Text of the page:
X
Popular Searches

How Do Docker Container Registries Work?

Docker container registries like the Docker Hub are platforms for hosting and sharing Docker containers. While the default Docker Hub is focused on public containers, most cloud providers like AWS and GCP will run their own private container registries.

What Are Docker Registries?

Container registries are an online storage and distribution system for named Docker images. It’s pretty similar to a package manager like NPM, since it can store different versions of images as well. Anyone with an registry account can login and upload built images by running docker push with a username/imagename parameter:

docker push anthonyheddings/testcontainer

Then, if you wanted to use that container somewhere else, you can download it in the same way:

docker pull anthonyheddings/testcontainer

Unless you’re building your image FROM scratch, you’re probably pulling from the Docker Hub. The Docker Hub is the default Docker registry.

When you write a Dockerfile for your application, you can extend images from the Docker Hub using the FROM command:

FROM ubuntu

For some containers like ubuntu, they’re Docker Official Images, which means they’re so widely used that you don’t need to specify the username that uploaded it (which can be redundant if you’re just typing ubuntu/ubuntu).

Tagging Containers

Containers in Docker registries are organized into Repositories. They’re pretty similar to the concept of Git repositories, except instead of branches, containers are organized using different tags.

Tags are simply labels that provide a better way to manage version control and releases. You can assign them to any completed build. Rather than referencing the build ID, you can tag an image with a label in the major.minor.patch format and easily be able to tell which image is which, or whatever format your organization prefers.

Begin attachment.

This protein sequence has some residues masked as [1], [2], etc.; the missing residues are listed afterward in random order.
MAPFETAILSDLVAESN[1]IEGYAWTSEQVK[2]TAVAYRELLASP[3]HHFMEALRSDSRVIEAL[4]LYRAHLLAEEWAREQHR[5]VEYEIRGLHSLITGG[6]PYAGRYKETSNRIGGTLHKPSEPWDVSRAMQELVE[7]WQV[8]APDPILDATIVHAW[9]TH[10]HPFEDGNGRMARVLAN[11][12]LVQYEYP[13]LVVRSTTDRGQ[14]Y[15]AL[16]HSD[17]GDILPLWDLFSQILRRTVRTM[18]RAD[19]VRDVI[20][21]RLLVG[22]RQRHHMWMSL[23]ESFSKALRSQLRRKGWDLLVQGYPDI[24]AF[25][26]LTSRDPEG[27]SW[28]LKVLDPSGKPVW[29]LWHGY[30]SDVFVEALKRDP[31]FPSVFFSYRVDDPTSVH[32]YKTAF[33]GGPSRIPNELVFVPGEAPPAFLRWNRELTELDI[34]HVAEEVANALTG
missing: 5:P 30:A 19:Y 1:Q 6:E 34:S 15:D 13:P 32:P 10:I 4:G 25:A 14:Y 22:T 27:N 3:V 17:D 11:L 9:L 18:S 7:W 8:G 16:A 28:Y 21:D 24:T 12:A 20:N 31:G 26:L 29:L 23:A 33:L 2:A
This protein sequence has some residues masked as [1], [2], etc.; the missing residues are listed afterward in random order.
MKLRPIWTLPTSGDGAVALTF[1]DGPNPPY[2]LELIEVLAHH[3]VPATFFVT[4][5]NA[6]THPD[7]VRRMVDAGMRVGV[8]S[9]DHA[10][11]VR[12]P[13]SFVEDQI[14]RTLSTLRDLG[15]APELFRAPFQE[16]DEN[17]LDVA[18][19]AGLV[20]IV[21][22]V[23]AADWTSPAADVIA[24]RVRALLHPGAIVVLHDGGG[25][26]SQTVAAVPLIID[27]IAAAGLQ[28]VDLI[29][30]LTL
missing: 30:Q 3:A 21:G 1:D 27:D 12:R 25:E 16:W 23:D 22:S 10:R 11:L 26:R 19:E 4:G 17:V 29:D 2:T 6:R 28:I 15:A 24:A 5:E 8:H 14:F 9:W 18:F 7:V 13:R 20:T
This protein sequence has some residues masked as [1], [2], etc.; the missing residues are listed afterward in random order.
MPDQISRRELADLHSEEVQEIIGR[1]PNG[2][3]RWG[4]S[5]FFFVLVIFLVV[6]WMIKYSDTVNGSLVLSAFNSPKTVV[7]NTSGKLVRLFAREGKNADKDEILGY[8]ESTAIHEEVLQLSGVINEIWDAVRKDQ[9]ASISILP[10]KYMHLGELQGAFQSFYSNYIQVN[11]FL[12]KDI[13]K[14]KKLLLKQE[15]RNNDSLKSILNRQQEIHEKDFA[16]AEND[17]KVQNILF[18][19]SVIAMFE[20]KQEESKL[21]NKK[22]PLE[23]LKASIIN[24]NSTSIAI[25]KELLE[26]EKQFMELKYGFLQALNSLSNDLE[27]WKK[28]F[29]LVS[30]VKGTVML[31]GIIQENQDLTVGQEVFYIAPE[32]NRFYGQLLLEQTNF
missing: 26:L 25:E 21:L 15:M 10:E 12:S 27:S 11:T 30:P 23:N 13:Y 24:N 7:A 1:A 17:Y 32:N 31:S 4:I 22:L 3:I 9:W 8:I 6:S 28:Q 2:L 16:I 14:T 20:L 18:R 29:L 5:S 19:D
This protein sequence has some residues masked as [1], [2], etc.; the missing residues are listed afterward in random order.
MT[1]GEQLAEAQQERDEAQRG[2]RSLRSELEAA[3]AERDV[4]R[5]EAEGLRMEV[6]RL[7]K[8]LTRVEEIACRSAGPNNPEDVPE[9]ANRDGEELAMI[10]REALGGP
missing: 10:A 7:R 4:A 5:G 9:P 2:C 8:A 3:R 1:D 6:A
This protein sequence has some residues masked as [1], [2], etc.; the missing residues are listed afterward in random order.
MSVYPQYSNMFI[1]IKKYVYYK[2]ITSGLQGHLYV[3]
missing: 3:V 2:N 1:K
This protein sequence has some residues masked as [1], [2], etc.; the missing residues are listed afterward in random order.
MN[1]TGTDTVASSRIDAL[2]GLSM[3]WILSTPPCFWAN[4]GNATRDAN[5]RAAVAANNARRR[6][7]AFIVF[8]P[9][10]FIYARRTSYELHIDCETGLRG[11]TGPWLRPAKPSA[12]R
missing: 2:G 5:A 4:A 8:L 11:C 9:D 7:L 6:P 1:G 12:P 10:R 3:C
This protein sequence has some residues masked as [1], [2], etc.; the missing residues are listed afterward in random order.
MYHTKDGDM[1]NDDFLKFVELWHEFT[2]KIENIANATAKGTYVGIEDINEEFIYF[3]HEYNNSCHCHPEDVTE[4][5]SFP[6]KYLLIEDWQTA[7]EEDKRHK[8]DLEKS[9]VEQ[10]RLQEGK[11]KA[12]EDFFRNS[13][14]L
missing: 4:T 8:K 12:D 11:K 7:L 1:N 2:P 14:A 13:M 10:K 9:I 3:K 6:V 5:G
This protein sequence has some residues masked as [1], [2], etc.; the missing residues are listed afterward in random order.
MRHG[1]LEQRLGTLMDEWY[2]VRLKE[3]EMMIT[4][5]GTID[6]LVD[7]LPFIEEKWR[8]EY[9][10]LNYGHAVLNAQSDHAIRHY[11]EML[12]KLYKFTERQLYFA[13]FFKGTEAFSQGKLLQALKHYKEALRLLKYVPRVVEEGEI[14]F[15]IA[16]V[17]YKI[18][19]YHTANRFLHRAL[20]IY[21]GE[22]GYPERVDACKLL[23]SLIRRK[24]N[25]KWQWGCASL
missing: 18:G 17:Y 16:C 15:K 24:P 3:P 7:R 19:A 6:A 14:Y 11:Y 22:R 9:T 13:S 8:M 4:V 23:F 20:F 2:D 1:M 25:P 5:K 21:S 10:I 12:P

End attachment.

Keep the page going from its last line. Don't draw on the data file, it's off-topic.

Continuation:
If you don’t specify a tag, Docker will automatically apply the “latest” tag. Whenever you pull an image from the Hub, you’re likely pulling latest unless you specify a version number.

You can use docker tag to manually tag images, but it’s much easier to use -t with docker build.

 docker build -t username/image:tag .

When you push the image to the Docker Hub, or any other registry, you’ll be able to pull down different versions depending on their tag.

Alternatives to Docker Hub

The Docker Hub is the default, so if you don’t specify a different one, all Docker commands that work with registries will append hub.docker.com as the default.

However, many cloud providers will offer their own Docker registries as a service, which usually integrate with the other container related services they provide. For example, there’s Google Container Registry, which works well with Cloud Run and their Kubernetes service.

You can switch to a new registry, you simply prepend the registry URL to all container references. For GCR, that would be gcr.io:

gcr.io/anthonyheddings/test

Much like Docker Hub, you will need to login to the registry with docker login.

AWS has Elastic Container Registry, which works well with Elastic Container Service and Elastic Kubernetes Service.

Azure has the Azure Container Registry, which works with their Kubernetes service.

Anthony Heddings Anthony Heddings
Anthony Heddings is the resident cloud engineer for LifeSavvy Media, a technical writer, programmer, and an expert at Amazon's AWS platform. He's written hundreds of articles for How-To Geek and CloudSavvy IT that have been read millions of times. Read Full Bio »

The above article may contain affiliate links, which help support CloudSavvy IT.